Submitted to: European Journal of Plant Pathology
Publication Type: Abstract Only
Publication Acceptance Date: 7/2/1995
Publication Date: N/A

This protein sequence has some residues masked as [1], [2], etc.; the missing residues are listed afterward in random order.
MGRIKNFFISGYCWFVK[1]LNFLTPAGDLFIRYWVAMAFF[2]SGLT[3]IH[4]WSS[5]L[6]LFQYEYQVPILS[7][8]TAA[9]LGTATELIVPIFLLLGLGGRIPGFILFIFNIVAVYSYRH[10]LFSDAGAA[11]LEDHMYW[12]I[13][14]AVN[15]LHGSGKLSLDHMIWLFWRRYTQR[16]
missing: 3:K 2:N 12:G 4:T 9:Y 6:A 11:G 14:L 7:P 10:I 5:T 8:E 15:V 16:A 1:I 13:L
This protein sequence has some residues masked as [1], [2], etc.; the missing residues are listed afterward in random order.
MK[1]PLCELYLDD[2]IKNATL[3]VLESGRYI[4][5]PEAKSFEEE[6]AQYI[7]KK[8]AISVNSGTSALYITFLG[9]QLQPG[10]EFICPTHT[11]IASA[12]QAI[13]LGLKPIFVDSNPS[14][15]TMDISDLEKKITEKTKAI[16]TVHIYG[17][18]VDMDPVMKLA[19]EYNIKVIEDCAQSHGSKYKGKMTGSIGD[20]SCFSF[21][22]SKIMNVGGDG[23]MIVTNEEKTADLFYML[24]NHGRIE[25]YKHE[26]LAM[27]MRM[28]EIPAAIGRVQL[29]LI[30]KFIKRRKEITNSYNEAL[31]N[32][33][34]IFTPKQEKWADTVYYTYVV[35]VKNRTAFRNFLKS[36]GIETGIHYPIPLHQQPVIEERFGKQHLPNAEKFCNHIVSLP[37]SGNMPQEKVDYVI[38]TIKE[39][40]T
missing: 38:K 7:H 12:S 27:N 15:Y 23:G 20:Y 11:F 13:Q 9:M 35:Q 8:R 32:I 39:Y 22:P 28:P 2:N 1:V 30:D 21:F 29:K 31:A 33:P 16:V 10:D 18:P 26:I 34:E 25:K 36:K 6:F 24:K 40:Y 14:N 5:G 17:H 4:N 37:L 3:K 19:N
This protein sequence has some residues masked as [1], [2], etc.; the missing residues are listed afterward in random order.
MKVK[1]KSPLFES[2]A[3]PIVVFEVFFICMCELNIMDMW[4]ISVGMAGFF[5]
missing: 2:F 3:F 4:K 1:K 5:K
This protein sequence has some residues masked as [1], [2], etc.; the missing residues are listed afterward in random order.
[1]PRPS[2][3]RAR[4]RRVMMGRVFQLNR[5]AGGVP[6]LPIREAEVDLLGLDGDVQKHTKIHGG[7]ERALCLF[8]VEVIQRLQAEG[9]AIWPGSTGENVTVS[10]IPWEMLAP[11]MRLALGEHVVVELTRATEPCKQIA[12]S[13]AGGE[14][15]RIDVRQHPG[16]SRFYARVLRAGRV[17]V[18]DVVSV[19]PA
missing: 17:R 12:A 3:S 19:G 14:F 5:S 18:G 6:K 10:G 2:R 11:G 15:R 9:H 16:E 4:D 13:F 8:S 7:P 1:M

Technical Abstract: Summerfallowing is practiced on two million hectares of semi-arid winter wheat in northwest U.S.A. Fallowing begins after wheat harvest in July and extends until winter wheat is seeded 15 months later. Detrimental aspects of fallow include increased soil erosion from wind and water, declining soil organic matter, lower microbial biomass, and loss of crop production during the fallow period. Fallowing persists because it conserves soil moisture for autumn planting, stabilizes wheat yields over seasons, and mitigates damage from diseases and weeds. Societal concerns about soil erosion and declining soil quality have stimulated research to minimize or eliminate fallow. Long- term studies show that severity of wheat diseases are less in a wheat/pea than a wheat/fallow rotation or annual wheat. Tillage that leaves high amounts of crop residue on the soil surface increases potential damage from soil-borne root diseases and grassy weeds. Tillage and nitrogen practices influence soil organic matter content, microbial biomass, soil pH, and distribution of crop residues and weed seeds. Disease and weed prevalence increase as the rate of N applied increases.